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Gay Posting in High School Yearbook Causes Outrage

By Todd Starnes

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A yearbook profile about a homosexual student’s experiences at Lenoir City High School, in east Tennessee, has ignited protests among students and parents as well as calls for an investigation from some school officials.

“I have received an unbelievable number of emails from parents and concerned citizens,” Lenoir City High School Principal Steve Millsaps told the Knoxville News Sentinel. The yearbooks were distributed to students last Friday.

The profile, titled “It’s OK to be Gay,” tells the story of student Zac Mitchell. The article was written by another student who did not want to be identified for fear of retaliation.

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Mitchell said his family has known he was gay since he was three-years-old.

“They knew when they saw me kissing a boy behind the monkey bars,” he said. The article goes on to describe Mitchell’s cross-dressing and being “hit on by straight guys.”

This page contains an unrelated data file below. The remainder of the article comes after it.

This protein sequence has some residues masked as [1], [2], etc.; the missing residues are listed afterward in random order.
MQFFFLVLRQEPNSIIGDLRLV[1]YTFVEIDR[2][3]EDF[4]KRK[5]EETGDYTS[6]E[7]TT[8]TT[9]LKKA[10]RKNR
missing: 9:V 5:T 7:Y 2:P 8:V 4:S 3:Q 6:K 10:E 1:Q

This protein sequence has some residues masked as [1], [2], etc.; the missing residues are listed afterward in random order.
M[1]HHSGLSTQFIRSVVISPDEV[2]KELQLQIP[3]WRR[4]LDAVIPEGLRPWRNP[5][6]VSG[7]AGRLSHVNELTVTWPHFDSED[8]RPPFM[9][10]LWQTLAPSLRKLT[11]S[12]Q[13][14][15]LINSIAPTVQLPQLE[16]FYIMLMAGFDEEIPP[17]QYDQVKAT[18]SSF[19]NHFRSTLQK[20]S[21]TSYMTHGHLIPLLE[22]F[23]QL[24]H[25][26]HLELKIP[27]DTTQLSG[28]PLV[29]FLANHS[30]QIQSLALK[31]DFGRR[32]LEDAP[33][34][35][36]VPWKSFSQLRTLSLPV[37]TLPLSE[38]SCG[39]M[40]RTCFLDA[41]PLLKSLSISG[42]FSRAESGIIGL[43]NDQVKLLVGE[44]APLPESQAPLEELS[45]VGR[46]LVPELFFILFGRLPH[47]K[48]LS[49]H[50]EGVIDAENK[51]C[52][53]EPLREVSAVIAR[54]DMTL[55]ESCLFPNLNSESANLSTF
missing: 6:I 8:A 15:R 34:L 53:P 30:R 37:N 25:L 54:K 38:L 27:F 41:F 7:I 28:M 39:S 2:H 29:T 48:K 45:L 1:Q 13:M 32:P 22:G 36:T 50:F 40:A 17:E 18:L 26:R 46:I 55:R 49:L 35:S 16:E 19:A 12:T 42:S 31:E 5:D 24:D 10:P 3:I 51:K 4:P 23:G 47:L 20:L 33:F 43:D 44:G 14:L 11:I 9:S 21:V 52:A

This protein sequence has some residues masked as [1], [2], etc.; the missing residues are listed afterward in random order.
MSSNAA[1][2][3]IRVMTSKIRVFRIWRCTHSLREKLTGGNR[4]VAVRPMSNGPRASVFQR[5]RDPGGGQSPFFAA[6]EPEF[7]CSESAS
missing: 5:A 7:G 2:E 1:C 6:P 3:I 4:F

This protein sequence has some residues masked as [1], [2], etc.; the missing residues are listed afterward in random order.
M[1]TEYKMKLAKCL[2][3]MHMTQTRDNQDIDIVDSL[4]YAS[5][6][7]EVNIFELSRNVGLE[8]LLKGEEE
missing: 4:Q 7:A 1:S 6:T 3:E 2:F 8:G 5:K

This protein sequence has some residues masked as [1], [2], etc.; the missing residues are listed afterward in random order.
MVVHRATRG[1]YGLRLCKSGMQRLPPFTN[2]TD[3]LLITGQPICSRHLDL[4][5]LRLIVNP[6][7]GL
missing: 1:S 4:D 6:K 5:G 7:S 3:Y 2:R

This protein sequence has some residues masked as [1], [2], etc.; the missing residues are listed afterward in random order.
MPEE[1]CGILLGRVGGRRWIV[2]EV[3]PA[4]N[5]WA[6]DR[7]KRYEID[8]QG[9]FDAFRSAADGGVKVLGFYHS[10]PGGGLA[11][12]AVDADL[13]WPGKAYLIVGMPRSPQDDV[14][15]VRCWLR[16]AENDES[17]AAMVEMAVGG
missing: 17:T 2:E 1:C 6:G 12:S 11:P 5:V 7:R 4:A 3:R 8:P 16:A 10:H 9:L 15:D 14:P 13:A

He also talked about bullying and said “he hopes “that he can help people who are struggling with coming out about being gay themselves.”

The outcry in this small Tennessee community has been significant. Students told the Associated Press that petitions were being circulated urging them to tear the page from their yearbook during graduation.

One viewer wrote television station WATE wondering why an entire page was “dedicated to someone because he kissed a boy when he was 3.”

“No one else had a full page dedicated to them and some of the school clubs did not get their group pictures put in it,” the viewer wrote. “I guess we see what is the most important in the high school.”

An email was circulated throughout the community calling the story “vile.”

“It is time to take a stand for our faith,” the email read. “We aren’t being called to risk our lives and go before a king like Nehemiah – but our walls are broken down and our gates are burning. We aren’t called to sit in a prison like Paul – but we are certainly in bondage. We can no longer sit idly by. We live in a world where soon it may be illegal just to speak the name of our Savior.”